We all have a picture in our mind of a perfectly relaxing holiday, time off from work, laughter, gifts, a great dinner, happy family and friends. It’s the American way, right?
The holidays are here. Trips are being scheduled and menus are being planned. What may not be planned is foodborne illness, often called food poisoning. It’s painful getting sick and some cases, it can be deadly.
According to the Centers for Disease Control, each year about one in six Americans (or 48 million people) gets sick. More than 125,000 people are hospitalized and 3,000 die of foodborne diseases. The U.S. Department of Agriculture has these four tips to help prevent foodborne illnesses:
Over time, many patients find that they have saved a lot of medications used to treat headaches, colds, coughs and infections. This collection can grow and become dangerous if it not checked regularly to see if the medicines are still needed and are not expired.
Know your current medications:
Keep a record of your current medications and update this record when changes happen. Your provider may change the medication you are taking or change the way you take your medication.
Self-soothing has to do with comforting, nurturing, and being gentle and kind to oneself. It is a great way to make yourself feel good when you are experiencing tough situations. It’s also an excellent technique for maintaining balance and preventing upset in your life. Although it’s pretty easy to do, it can be hard to remember to do it. In fact, it's so simple that you may laugh and think it won't work…but trust me, it does!
Try soothing each of the 5 senses with these different suggestions:
'Tis the season to enjoy all those delicious Thanksgiving dinners, holiday office goodies, potluck parties and New Year’s Eve celebrations. Then reality sets in around January 3rd, and you’re making another New Year’s resolution to “get back into shape.”
You can enjoy your favorite foods, stay healthy and maintain your weight. Here are our easy and healthy tips to make your New Year’s resolution something more fun than “I’m going on a diet.”
Each Thanksgiving, many friends and family reminisce on memorable moments of the past year which they are grateful for. The afterglow of sharing gratitude can do wonders for one’s wellbeing. Just a few words of kindness can go a long way.
So, why not treat every day like Thanksgiving? Daily practice is really the only way to make something a habit. If you exercise daily, your muscles grow. If you brush your teeth daily, you steer clear of cavities. If you practice gratitude daily, you enhance your wellbeing and the wellbeing of others.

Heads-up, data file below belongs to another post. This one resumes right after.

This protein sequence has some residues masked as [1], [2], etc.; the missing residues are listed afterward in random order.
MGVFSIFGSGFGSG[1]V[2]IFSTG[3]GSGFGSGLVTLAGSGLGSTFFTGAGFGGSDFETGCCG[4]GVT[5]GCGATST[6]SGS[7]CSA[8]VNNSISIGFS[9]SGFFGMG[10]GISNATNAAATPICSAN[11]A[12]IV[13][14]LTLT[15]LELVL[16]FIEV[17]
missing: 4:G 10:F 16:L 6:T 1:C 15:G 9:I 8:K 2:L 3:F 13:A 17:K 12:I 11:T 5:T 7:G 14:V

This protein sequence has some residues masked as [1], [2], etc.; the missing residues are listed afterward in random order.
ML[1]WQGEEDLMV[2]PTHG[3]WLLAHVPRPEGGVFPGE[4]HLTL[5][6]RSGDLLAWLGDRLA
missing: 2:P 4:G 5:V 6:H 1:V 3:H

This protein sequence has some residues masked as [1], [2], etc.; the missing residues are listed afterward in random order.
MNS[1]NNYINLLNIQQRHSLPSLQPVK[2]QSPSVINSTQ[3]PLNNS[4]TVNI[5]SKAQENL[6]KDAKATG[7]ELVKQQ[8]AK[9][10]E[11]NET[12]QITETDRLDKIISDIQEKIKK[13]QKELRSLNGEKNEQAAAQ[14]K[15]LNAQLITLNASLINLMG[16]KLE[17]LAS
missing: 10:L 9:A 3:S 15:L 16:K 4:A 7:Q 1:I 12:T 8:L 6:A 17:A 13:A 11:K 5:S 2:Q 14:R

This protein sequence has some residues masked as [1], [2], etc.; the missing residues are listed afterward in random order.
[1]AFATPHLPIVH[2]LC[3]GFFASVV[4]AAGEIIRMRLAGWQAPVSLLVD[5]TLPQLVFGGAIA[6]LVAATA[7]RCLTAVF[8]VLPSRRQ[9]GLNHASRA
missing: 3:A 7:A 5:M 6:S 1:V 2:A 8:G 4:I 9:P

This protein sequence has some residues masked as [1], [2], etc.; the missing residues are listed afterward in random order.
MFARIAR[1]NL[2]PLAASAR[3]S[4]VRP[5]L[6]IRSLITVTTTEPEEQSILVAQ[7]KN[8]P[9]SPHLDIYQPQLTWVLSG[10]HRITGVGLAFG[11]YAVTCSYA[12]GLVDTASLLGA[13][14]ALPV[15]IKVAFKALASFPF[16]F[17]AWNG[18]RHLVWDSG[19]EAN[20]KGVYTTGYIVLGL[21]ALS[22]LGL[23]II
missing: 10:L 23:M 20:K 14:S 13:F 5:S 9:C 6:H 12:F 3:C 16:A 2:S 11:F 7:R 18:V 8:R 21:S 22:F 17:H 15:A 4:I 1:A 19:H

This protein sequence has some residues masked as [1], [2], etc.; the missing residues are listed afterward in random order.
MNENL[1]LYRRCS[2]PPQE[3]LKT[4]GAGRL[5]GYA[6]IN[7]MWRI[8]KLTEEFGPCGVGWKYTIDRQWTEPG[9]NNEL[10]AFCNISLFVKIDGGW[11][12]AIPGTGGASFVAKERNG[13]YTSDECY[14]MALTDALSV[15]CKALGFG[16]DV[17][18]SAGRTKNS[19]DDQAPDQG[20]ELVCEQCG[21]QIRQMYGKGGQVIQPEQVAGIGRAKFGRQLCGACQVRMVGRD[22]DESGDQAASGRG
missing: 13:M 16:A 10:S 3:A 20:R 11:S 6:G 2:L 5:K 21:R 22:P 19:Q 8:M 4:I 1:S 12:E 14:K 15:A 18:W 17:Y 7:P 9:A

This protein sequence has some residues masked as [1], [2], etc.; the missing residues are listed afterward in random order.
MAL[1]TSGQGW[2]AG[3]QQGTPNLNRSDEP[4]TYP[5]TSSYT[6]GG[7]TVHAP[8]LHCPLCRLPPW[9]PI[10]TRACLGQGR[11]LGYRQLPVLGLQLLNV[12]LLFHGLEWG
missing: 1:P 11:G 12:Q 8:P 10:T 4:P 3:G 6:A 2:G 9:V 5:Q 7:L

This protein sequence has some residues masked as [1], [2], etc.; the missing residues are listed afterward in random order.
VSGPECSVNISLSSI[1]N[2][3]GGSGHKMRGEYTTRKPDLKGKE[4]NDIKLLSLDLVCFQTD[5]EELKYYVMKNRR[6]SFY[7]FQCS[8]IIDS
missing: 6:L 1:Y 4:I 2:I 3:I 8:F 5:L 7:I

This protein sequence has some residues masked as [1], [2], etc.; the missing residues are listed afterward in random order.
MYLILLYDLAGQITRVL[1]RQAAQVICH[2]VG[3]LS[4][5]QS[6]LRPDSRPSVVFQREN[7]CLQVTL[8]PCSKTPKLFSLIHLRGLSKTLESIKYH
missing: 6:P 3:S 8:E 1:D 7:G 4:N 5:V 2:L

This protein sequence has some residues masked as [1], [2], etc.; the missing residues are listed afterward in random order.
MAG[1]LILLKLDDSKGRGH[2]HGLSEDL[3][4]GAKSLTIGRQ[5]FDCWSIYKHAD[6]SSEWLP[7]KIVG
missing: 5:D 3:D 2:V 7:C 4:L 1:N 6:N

The answer is – No. But that doesn’t stop companies from producing supplements and claiming they do help. Be informed and save yourself from wasting your hard earned money on
“quick fixes” and “miracle cures.” There aren’t any. What you can do, and this has been proven time and time again in handfuls of studies, is increase your physical activity and improve your diet by eating healthy whole foods in the appropriate portion sizes.
When it comes to texting and driving, it’s easy to convince yourself that a second won’t matter much. The truth is that just taking your eyes off the road for a moment can have very bad results. People tend to look at their cellphone for about 5 seconds at a time when they text. If you are driving at a speed of 55 mph you have traveled the length of a football field with your eyes off the road! In fact, when you text, both your eyes and your focus are distracted, which can be a deadly mix. A texting driver is more than 20 times more likely to get into a car crash.
I don’t know about you, but it seems like every holiday season I get the cold or the flu. Last year, I got the flu (even after I got the flu shot) right before a big Christmas party and was so upset that I missed out. If you are like me and getting sick over the winter months seems inevitable, there are ways to prevent or lessen sick days. Eating healthy, along with sleeping well, managing stress and exercising are just a few ways to help so you won’t have to miss out on the holiday festivities.
Buying plastic bottles of water is bad for your wallet, bad for the planet and can be bad for your health. Most store-bought bottled water comes in bottles that contain a chemical called bisphenol A (BPA) that’s been shown to be harmful to our health. Those bottles are even worse for the planet – each bottle can take up to 1,000 years to break down. Use stainless steel or glass bottles (many come wrapped in rubber to keep them from breaking) take water with you.